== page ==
There are agencies that specialize in targeting women, various ethnic cohorts and demographic segments, but there is one group that has been largely ignored: the deaf, a community of more than 30 million people in the U.S. and about 360 million worldwide. An agency called CSD Creative is looking to change that.
Austin, Texas-based CSD Creative, which is housed within nonprofit organization Communication Services for the Deaf, was developed as a standalone agency in 2016 that works with external clients. Its team of nine full-time staffers, with a new employee joining soon, is all deaf, says Bryce Chapman, creative director at the shop, in an email interview.
The agency works with about 300 independent contractors on writing, visual design, web development and design, photography, videography and more, and is also open to hiring people who are hearing but attuned to the deaf community, such as those with deaf parents.
"The most important things we look for, along with job qualifications, are cultural respect and fluency in sign language," adds Chapman. "Keep in mind that one of our overarching focuses is reducing the unemployment/underemployment rates among deaf people, which is currently at 70 percent."
In addition to helping solve the unemployment problem, CSD Creative is dedicated to helping brands reach deaf individuals in the right way. "More times than not, companies will try to target the deaf community and think it will work if they simply have someone on staff who knows a bit of sign language, or has a deaf relative," says Chapman. "It's not that simple."
One big challenge for CSD Creative, Chapman said, is that organizations contact the agency for input and then go forward with a campaign without really understanding deaf people or using deaf talent. "It is extremely crucial to have qualified deaf people at the helm of such projects, so that nobody commits a cultural faux pas or says inappropriate things," he says.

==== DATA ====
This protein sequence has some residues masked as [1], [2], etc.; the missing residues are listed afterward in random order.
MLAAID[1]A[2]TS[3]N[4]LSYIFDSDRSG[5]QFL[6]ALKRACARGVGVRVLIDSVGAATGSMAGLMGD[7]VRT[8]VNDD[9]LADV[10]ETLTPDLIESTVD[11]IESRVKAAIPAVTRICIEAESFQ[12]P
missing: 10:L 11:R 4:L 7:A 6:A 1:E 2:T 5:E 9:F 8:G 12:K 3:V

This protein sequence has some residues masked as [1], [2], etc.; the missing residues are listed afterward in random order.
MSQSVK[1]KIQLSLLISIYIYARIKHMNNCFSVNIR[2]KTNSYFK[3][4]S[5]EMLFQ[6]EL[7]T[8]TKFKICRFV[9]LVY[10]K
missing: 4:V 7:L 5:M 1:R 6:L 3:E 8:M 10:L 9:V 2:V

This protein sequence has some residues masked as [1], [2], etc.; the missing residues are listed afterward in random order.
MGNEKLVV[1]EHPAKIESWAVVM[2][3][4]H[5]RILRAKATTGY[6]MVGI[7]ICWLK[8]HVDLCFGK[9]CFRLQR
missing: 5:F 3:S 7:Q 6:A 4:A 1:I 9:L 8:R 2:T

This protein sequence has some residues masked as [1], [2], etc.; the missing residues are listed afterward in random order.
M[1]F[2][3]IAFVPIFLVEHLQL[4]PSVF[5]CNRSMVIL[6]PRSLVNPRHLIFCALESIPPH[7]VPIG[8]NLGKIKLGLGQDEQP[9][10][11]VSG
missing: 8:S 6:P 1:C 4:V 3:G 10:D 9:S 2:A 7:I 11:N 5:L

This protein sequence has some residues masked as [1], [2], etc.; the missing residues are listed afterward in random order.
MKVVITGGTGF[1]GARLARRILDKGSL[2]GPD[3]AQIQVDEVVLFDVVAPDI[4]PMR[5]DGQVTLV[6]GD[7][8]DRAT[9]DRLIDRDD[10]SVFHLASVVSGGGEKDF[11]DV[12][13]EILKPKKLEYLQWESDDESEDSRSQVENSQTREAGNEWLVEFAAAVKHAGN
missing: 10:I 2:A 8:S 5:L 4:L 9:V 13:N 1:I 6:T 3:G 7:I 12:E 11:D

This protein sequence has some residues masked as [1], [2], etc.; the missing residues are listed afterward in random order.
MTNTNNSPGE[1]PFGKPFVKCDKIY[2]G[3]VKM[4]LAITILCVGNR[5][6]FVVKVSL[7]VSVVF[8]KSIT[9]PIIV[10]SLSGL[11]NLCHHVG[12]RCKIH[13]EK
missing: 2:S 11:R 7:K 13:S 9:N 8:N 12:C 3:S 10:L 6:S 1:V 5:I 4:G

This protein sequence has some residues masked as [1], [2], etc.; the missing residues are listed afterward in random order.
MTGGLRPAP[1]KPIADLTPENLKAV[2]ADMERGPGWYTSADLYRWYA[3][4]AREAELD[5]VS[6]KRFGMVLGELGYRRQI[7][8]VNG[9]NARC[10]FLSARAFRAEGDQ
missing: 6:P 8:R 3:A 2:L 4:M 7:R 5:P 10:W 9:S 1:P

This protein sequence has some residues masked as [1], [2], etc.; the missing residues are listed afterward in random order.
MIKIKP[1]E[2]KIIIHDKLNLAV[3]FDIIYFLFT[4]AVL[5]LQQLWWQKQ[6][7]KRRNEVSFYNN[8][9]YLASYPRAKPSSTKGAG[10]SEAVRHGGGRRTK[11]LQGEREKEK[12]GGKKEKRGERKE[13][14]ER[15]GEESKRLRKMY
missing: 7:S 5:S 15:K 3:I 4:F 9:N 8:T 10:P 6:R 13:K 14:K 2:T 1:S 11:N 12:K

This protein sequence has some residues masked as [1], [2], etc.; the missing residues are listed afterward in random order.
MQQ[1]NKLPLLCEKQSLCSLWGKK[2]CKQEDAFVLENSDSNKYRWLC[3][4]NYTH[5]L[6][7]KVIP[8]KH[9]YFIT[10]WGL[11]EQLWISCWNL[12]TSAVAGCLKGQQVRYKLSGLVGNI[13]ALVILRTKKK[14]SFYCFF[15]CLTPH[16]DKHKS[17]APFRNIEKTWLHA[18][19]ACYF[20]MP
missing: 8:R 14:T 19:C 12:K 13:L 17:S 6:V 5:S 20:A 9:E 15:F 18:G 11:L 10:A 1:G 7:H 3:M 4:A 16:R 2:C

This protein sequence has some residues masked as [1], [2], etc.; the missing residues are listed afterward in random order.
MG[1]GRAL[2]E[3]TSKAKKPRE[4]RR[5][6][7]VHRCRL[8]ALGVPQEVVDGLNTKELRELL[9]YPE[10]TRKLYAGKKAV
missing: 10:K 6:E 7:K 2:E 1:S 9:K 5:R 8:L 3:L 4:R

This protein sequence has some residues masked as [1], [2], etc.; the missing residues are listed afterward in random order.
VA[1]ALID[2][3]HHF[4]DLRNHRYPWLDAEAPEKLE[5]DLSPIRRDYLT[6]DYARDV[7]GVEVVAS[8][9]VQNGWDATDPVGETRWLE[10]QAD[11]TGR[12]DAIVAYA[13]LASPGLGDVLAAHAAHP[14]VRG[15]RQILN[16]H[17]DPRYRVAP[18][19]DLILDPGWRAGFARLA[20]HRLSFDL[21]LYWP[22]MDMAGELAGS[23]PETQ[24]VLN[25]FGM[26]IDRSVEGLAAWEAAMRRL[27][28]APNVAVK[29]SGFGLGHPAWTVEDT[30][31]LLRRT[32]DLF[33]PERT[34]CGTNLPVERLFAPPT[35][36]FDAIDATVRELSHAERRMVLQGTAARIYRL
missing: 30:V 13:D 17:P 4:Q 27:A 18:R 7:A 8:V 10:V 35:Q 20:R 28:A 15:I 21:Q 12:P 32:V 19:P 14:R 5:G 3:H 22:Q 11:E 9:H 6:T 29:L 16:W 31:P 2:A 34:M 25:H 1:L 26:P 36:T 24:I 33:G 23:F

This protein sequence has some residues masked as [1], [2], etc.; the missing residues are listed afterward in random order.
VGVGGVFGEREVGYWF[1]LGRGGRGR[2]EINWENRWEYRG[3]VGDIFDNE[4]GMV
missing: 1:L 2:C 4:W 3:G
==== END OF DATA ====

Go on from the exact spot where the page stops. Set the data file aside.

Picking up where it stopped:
CSD Creative has collaborated on projects with a number of nonprofits and brands, such as Uber, in which the agency worked with the ride-sharing company to help optimize the experience for better communication between deaf drivers and hearing passengers. CSD Creative is also currently working on a project with MaxASL, an app that focuses on early language acquisition; the agency is creating the next 10 of the apps American Sign Language (ASL) stories.
It may seem difficult for employees of CSD Creative to communicate with clients who don't sign, but Chapman says, "In today's society, nothing is impossible in terms of communication."
The agency holds a lot of video meetings and teleconferences and it has interpreters, and Chapman says there are also other options, such as email, instant messaging, texting, video relay services and even writing back and forth.
In the future, CSD Creative wants to be an "all-inclusive company that provides services for all disability markets, not just the deaf community," says Chapman, noting that clients are recognizing "the value in being socially responsible and inclusive in all of their activities."